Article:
Tobi Hill-Meyer

City of Portland Gets Trans Inclusive Healthcare

Filed By Tobi Hill-Meyer | June 08, 2011 5:45 PM | comments

Filed in: Politics, Transgender & Intersex
Tags: Corporate Equality Index, health care reform, HRC, Sam Adams

250px-TE-Collage_Portland.pngEarlier this morning the Portland, Oregon City Council unanimously voted to remove the trans exclusion clause in their employee health coverage and implement a trans inclusive policy, a proposal brought by mayor Sam Adams. They are only the third municipality ever to do so. This is obviously important to any trans employees of the city, however, it is just as important that the city is recognizing the inherent discrimination involved in trans exclusion clauses, where many specific treatments are covered, until the insurer discovers you are trans.

The oppositions main arguments were "But it's not medically necessary!" and "Not with my tax dollars!" However, both of these knee-jerk reactions are uninformed to say the least. Here is a quick, four point, refutation.

  1. Uninformed individuals can insist again and again that trans related health care is elective, but that doesn't make it so. The AMA, APA, a number of other medical associations, and even the federal tax court have all deemed that trans related healthcare, including surgery, is medically necessary.
  2. Trans exclusion clauses deny much more than surgery. I was denied a doctor's visit for an allergy test because I informed and educated my doctor about my current medications in the same visit. Trans people often have medical needs that span both "male" and "female" medical needs, but are cut off from access to one or the other (such as trans men with ovarian cancer or trans women with prostate cancer). In one radical case, a Washington woman was denied coverage for her broken arm because supposedly she wouldn't have been playing for a lesbian softball league if she hadn't transitioned.
  3. Costs to taxpayers are minimal. In San Francisco they estimated it would cost $5 million and set aside the money for it, later to realize the utilization was low enough that existing premiums were enough to cover it with no increase. When my employer switched to trans inclusive benefits, the insurer offered hormones and therapy (but no surgery) for a $70,000 increase to premiums, but after reviewing utilization data their second offer was to include surgery and all for zero increase. The city's insurer guesses it will cost $32,000, but if other policies are any indication, the costs will ultimately be negligible.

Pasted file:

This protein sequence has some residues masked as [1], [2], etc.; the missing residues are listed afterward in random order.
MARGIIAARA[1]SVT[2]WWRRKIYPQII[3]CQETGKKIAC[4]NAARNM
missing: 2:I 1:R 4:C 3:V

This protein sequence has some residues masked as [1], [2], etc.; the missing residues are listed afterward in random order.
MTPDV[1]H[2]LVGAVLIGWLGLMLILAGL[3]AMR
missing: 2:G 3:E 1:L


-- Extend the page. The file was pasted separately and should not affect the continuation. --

4. Covering trans healthcare saves money in the long run. There are many short and long term health problems that may arise from inadequate access to trans related healthcare: back and respiratory problems from long term binding, treatment for anxiety and depression, stress related illnesses, avoidance of preventative care, and alienation from the body resulting in self-destructive behavior. Anecdotally, I know of one person whose annual medical costs were about $30,000. The year after his insurance became trans inclusive, his medical costs were significantly lower. I think it was $3,000.

Ultimately this is a huge victory and part of a larger wave of change as employers recognize both how significant this form of discrimination is as well as how cheap it can be to fix. The city of Seattle is in the news for looking into obtaining trans inclusive health insurance for their employees, and the HRC Corporate Equality Index is going to require trans inclusive healthcare for employers to get a 100% rating starting in 2012.

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This is fantastic news, and congratulations to the city of Portland.

I wanted to clear up one point that may help in conversations about SRS coverage. SRS is, of course, a procedure that is medically necessary and not, in many cases, optional. It is, however, "elective." "Elective" refers to a non-emergency procedure, indicating that it can be scheduled in advance. An overburdened hospital might tell patients to reschedule "elective surgeries," for example. The conditions that elective procedures treat can be serious and even life-threatening, but the difference is in the timing.

It's a nitpicky point, but in negotiating with insurers it can help to use their lingo correctly, so I hope it's useful.